CUING 2023

The 7th International Workshop on Criminal Use of Information Hiding

to be held in conjunction with the 18th International Conference on Availability, Reliability and Security
(ARES 2023 –

August 29 – September 01, 2023

With the constant rise of the number of Internet users, available bandwidth and an increasing number of services shifting into the connected world, criminals are increasingly active in the virtual world. With improving defensive methods cybercriminals have to utilize more and more sophisticated ways to perform their malicious activities. While protecting the privacy of users, many technologies used in current malware and network attacks have been abused in order to allow criminals to carry out their activities undetected. This poses a lot of new challenges for digital forensics analysts, academics, law enforcement agencies (LEAs), and security professionals.

The aim of the International Workshop on Criminal Use of Information Hiding (CUIng) is to bring together researchers, practitioners, law enforcement representatives, and security professionals in the area of analysis of information hiding. However data hiding is understood here in a wider manner than in the academic world i.e. all techniques that pertain to camouflaging/masking/hiding various types of data (e.g. identities, behavior, communication, etc.) are included here. This means not only digital steganography/covert channels but also obfuscation/anti-forensics techniques and even underground networks (darknets) or activities related to behavior impersonation or mimicking. This will allow to present a more complete picture on novel research regarding the use of data and communication hiding methods in criminal environments and discuss ideas for fighting misuse of privacy enhancing technologies.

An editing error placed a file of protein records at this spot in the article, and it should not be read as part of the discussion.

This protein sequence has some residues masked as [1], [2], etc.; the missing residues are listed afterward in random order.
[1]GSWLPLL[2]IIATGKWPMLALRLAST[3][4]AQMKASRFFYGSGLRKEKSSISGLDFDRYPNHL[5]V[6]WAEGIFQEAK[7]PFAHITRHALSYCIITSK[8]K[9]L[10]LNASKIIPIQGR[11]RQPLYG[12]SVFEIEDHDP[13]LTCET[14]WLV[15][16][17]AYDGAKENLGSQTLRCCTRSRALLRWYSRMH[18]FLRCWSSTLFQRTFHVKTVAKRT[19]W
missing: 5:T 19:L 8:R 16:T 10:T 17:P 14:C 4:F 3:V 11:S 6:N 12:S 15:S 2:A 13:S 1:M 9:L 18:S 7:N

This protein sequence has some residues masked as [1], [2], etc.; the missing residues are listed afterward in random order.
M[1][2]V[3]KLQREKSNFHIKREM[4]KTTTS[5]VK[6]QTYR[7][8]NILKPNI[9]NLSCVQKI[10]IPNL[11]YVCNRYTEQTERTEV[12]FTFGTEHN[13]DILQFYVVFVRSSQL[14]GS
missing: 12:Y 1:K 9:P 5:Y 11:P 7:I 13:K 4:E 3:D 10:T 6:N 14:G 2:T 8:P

Moreover, this year the CUING workshop is co-organized together with the SIMARGL (Secure Intelligent Methods for Advanced RecoGnition of malware and stegomalware) and DISSIMILAR (Detection of fake newS on SocIal MedIa pLAtfoRms) projects.

Moreover, the extended versions of all accepted papers will be considered for publication in a special issue of the Journal of Cyber Security and Mobility (Indexed in Scopus,

Workshop Chairs

Wojciech Mazurczyk
Warsaw University of Technology, Poland

Philipp Amann
Europol, European Cybercrime Centre, The Netherlands

Jart Armin
CyberDefcon, The Netherlands

Angelo Consoli
Scuola universitaria professionale della Svizzera italiana (SUPSI), Switzerland

Peter Kieseberg
FH St. Pölten, Austria

Joerg Keller
FernUniversität in Hagen, Germany


Milad Taleby Ahvanooey, Nanjing University, China
Soumya Banerjee, CNAM-CEDRIC LAB, INRIA-EVA, Paris, France
Krzysztof Cabaj, Warsaw University of Technology, Poland
Luca Caviglione, IMATI CNR, Italy+
Michal Choras, Bydgoszcz University of Science and Technology, Poland
Marco Cremonini, University of Milan, Italy
Jana Dittmann, Otto-von-Guericke University Magdeburg, Germany
Mattia Epifani, CNR, Italy
Mordechai Guri, Ben-Gurion University of the Negev, Israel
Stefan Katzenbeisser, TU Darmstadt, Germany
Zbigniew Kotulski, Warsaw University of Technology, Poland
Rafal Kozik, Bydgoszcz University of Science and Technology, Poland
Christian Kraetzer, Otto-von-Guericke University Magdeburg, Germany
Minoru Kuribayashi, Okayama University, Japan
Jean-Francois Lalande, CentraleSupélec, France
Daniel Lerch-Hostalot, Universitat Oberta de Catalunya, Spain
Shujun Li, University of Kent, UK